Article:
When and How to Plant Summer Bulbs

Flowering bulbs in hand to be planted for summer

The Spruce / Phoebe Cheong

When you think of "summer bulbs," these are flowering bulbs that grow and bloom during the summer instead of spring. These bulbs tend to be tender perennials that can't survive the cold, snowy winter, so they are either grown as annuals or are dug up, stored, and replanted every year. Some summer bulbs also flower in the fall, depending on your region.

Summer bulbs include begonias, caladium, cannas, dahlias, gladiola, gloriosa lilies, elephant ears, liatris, nerines, oxalis, pineapple lilies, tuberose, and tigridia. Some of these are tubers, corms, and rhizomes, but for purposes of planting and storing, they're grouped under the term "summer bulbs."

Read on to learn more about the ideal time to plant summer bulbs and how to care for and maintain them when they are in the ground and stored over winter.

When to Plant Summer Bulbs

Summer bulbs need warm weather and warm soil. Unless you live in a region where the ground doesn’t freeze, you have to replant tender perennial summer bulbs every spring. Unlike spring-blooming bulbs planted in the fall, summer bulbs need to be planted in the spring.

Once the soil has dried out and warmed up to about 60 F or higher, it’s time to get summer bulbs in the ground. A rule of thumb to remember is if it’s time for your tomatoes to go outdoors, it is also time to plant your summer bulbs.

Many people also like using a calendar as a general guideline for planting. The following suggested dates are based on broad estimates based on hardiness zones in the U.S. Actual dates for planting will fluctuate based on the severity of winter (unseasonably warm or cold), how rainy it has been, and if the threat of frost is gone. If you had an unseasonable warm winter, then the ground is likely to thaw sooner, and you may get your summer bulbs in the ground sooner. Too much rain or oversaturation of the ground can cause your bulbs to rot. Your best bet is to get an inexpensive temperature probe to test the soil temperature and keep watching the weather projections for your area before you plant your bulbs.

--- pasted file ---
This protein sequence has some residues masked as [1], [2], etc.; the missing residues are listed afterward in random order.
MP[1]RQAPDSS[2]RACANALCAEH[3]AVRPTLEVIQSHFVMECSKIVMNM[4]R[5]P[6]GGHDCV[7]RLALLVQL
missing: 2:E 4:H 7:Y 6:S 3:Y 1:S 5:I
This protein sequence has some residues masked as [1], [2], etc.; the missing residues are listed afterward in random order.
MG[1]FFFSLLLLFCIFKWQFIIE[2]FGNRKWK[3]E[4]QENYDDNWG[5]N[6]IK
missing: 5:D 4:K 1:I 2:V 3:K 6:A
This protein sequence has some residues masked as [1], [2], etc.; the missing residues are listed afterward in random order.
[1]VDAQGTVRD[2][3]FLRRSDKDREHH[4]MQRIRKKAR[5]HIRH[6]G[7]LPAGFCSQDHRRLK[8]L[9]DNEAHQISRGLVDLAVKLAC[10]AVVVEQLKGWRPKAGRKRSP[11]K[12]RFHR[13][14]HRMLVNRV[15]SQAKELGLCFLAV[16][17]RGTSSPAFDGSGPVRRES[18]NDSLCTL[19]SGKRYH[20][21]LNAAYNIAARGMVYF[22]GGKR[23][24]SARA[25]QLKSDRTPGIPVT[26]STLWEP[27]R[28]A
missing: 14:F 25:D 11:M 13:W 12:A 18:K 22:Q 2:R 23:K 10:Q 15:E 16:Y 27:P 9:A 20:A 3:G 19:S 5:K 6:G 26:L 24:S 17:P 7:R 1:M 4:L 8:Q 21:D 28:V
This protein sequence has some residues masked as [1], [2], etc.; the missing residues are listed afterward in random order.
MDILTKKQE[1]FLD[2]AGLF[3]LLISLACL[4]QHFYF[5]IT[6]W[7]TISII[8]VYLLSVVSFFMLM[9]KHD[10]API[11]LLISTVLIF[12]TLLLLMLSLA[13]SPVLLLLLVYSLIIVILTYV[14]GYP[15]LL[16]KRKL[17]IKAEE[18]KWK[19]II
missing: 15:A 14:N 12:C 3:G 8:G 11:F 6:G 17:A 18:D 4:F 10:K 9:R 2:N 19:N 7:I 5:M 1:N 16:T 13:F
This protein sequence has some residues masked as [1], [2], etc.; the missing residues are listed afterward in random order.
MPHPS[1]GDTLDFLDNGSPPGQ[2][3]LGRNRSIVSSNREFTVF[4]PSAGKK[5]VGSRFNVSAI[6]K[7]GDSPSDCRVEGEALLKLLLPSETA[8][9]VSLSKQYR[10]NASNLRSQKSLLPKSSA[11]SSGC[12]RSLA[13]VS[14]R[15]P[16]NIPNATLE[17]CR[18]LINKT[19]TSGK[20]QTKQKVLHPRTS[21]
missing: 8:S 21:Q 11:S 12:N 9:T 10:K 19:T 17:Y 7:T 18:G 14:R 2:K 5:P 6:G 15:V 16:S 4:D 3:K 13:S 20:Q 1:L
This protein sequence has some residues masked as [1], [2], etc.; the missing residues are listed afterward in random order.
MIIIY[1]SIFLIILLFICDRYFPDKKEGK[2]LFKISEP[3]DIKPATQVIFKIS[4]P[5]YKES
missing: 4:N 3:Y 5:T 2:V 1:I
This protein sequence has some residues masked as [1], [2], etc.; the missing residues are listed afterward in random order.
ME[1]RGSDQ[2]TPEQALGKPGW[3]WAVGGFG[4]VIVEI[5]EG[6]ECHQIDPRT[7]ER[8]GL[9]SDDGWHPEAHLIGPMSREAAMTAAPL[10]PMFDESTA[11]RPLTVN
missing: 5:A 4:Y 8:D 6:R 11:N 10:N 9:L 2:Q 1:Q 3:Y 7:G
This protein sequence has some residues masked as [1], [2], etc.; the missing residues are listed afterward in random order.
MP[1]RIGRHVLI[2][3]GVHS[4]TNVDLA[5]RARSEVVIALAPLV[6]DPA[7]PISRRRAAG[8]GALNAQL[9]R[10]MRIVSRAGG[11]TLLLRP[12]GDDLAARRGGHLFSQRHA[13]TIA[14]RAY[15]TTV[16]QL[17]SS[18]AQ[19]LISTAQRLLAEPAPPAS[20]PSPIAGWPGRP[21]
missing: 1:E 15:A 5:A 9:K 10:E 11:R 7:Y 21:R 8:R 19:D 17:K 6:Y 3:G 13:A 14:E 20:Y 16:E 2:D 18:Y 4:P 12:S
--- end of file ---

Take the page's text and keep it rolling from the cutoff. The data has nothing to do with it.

• Hardiness zones 8, 9, 10, and 11 (Florida, California, Texas, and Louisiana): Mid-March, sometimes sooner
  • Hardiness zone 7 (Tennessee, Oklahoma, New Mexico, Virginia, North Carolina, and parts of Oregon, Washington, and Northern California): April or early May
  • Hardiness zone 6 is one of the largest hardiness zones in the United States (36 states and Washington, D.C., including parts of Illinois, Indiana, Ohio, Kansas, Missouri, Colorado, Nevada, New Jersey, Massachusetts, and Connecticut): Mid to late May
  • Hardiness Zone 5 is another large hardiness zone in the U.S., one of the colder zones in the United States with 32 states (including parts of Iowa, Nebraska, Illinois, Indiana, Michigan, New York, Pennsylvania, Vermont, and New Hampshire): Around Memorial Day
  • Zones 3 and 4 are the coldest U.S. zones (parts of Alaska, Montana, North Dakota, South Dakota, Minnesota, Wisconsin, Vermont, New Hampshire, and Maine): June

Another option is you can get tender bulbs like dahlias, gladiolus, canna lilies, calla lilies, and caladium started four to eight weeks in pots indoors in a sunny, protected location such as a greenhouse, sunroom, or enclosed porch. Transplant them or bring them outside when ground and climate conditions are right.

Most summer bulbs are later bloomers, blooming in mid to later summer or early fall. Gladiolus, caladiums, begonias, and calla lilies can start blooming as early as mid-summer. Meanwhile, canna lilies, agapanthus, dahlias, and elephant ears may start their bloom period in late summer or early fall. Bulbs contain a reserve of stored energy, and once they get started, they grow quickly. They perform well when other flowers and plants have passed their prime.